Date:October 31st, 2010 05:56 pm (UTC)
(Link)
Hopefully not :) I don't know much about pneumonia, but I think it's something you catch (bacteria/virus) rather than something that develops spontaneously in the cold. More generally, the first time I went to Tooting Bec Lido was for an SJA duty - I was crewing the ambulance for the cold water swimming championships in Jan 2009. Our presence does indicate that there are risks attached to cold water swimming, but there are also lots of people who swim safely in cold water. I think the important thing is to know your own limits, although this may involve a certain amount of trial and error.
(Reply) (Parent) (Thread)
[User Picture]
From:rplackett
Date:October 31st, 2010 05:59 pm (UTC)
(Link)
I went swimming in Loch Lomond during the summer when I was at a conference. We think the water was about 10 degrees there and I can report it was bloody freezing, to the point of it being difficult to breathe. The novelty of swimming about with ducks going past didn't make up for how bloody cold it was. I then went and got in the hotel pool which felt amazing afterwards. Not something I would want to do every day but fun in a slightly masochistic way, muck like long distance running i suspect.
(Reply) (Thread)
[User Picture]
From:johnckirk
Date:October 31st, 2010 06:12 pm (UTC)
(Link)
There's a comment in Kate Rew's book about swimming on the Isle of Skye. "A local swimmer warns us they're on the usual Scottish temperature range: cold, bastard cold or freezing." I'd like to try out a couple of lochs when I cycle LEJOG, particularly Loch Ness and Loch Lochy (mainly because of its silly name).

Regarding masochism, I read something similar recently: 5 health benefits of cold water swimming. That says: "And if you think that sounds dangerously close to the pleasure/pain barrier then you’re probably right. The two other primary causes for endorphin release are pain and orgasm."
(Reply) (Parent) (Thread)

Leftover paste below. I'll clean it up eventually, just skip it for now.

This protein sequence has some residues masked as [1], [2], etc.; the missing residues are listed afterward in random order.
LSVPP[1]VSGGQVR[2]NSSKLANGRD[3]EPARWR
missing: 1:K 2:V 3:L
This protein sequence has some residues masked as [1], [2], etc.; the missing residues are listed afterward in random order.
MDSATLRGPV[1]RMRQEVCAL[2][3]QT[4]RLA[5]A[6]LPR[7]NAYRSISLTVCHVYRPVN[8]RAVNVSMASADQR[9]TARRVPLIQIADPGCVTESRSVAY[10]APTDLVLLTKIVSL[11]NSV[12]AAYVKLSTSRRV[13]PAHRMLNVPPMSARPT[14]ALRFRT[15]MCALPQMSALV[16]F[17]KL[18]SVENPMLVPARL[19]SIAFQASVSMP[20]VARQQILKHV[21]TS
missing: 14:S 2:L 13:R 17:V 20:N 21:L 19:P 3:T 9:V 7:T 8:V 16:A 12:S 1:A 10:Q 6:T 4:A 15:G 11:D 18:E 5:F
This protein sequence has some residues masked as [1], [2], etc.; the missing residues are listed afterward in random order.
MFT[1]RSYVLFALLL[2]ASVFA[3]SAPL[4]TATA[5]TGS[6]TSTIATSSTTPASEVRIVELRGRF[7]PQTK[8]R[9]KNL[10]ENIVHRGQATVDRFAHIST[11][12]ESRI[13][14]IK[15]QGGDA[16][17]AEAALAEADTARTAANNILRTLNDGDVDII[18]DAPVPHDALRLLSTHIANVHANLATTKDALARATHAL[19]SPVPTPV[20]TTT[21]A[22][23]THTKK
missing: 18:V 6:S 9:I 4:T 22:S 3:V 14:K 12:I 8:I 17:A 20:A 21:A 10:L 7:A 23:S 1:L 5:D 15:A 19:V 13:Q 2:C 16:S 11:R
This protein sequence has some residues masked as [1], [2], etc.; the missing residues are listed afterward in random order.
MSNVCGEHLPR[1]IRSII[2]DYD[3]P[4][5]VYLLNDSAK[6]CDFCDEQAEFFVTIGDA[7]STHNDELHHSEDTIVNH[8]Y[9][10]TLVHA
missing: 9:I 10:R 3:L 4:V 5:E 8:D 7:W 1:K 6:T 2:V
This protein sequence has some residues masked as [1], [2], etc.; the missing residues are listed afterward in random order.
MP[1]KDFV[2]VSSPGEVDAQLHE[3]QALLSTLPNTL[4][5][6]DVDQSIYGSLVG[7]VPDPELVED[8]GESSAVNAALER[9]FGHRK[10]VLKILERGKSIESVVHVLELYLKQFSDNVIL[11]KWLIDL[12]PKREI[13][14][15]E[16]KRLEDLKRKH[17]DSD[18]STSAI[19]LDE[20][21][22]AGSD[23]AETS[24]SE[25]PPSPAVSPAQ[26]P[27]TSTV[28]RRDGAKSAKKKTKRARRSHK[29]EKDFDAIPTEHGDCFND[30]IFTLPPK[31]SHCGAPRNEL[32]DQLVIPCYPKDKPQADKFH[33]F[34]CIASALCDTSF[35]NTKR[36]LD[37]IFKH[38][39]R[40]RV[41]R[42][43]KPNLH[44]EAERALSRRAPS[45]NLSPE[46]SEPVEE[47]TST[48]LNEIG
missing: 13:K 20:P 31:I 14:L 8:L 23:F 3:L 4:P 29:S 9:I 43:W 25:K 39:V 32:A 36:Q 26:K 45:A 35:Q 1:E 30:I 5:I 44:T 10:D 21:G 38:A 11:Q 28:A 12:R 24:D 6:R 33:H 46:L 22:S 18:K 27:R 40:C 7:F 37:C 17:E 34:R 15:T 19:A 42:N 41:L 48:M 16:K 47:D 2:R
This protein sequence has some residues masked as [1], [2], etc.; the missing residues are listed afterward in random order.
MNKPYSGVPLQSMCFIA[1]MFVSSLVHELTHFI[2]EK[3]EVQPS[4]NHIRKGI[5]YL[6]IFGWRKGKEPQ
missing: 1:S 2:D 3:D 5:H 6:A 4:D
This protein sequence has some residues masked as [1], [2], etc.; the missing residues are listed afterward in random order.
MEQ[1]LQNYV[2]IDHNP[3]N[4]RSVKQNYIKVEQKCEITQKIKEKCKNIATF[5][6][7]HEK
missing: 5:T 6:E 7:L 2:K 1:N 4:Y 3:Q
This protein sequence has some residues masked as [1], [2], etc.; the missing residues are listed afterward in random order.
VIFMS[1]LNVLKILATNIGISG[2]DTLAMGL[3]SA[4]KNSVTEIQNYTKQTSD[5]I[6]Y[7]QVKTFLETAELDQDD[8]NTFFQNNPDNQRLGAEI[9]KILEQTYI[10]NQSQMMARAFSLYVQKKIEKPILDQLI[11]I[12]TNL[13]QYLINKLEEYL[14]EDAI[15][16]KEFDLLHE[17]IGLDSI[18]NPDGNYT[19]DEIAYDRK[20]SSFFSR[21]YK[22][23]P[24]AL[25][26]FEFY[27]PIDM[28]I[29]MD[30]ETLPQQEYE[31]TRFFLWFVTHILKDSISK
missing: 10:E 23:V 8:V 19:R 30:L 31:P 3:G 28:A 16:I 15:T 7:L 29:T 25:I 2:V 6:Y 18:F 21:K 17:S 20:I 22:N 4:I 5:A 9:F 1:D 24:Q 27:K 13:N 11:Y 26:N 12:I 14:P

[User Picture]
From:shuripentu
Date:November 2nd, 2010 10:23 am (UTC)
(Link)
Did the sauna have a thermometer in it? Wood-fired saunas should be 50-60C at the very least, and electric saunas have no excuse not to be at least 70-80C. A good sauna should be sufficiently hot that stepping out into air temperatures of -15C should feel pleasantly cool and refreshing. :)
(Reply) (Thread)
[User Picture]
From:johnckirk
Date:November 2nd, 2010 10:32 am (UTC)
(Link)
There was a thermometer on the wall - I didn't look at it, but someone else said "Is that Fahrenheit? It doesn't feel like 70°C."
(Reply) (Parent) (Thread)
[User Picture]
From:tommy50702
Date:November 9th, 2014 02:43 pm (UTC)
(Link)
What are the real beneficial health outcomes of regular exposure to cold water?
(Reply) (Thread)
[User Picture]
From:johnckirk
Date:November 9th, 2014 05:10 pm (UTC)
(Link)
It's hard to say for sure - most of the claims are anecdotal. For instance, some people say that you're less likely to catch a cold; however, the counter-argument is that people who are prone to catching colds won't continue with regular exposure to cold water. So, this may just be correlation rather than causality.

I saw a poster at the lido a couple of months ago, looking for volunteers to take part in a research study; I think the idea was to look at couples where one person swims and the other doesn't, so that the rest of their lifestyles will be as similar as possible. I assume that this study will run through the winter, and the researcher might publish some results next year.
(Reply) (Parent) (Thread)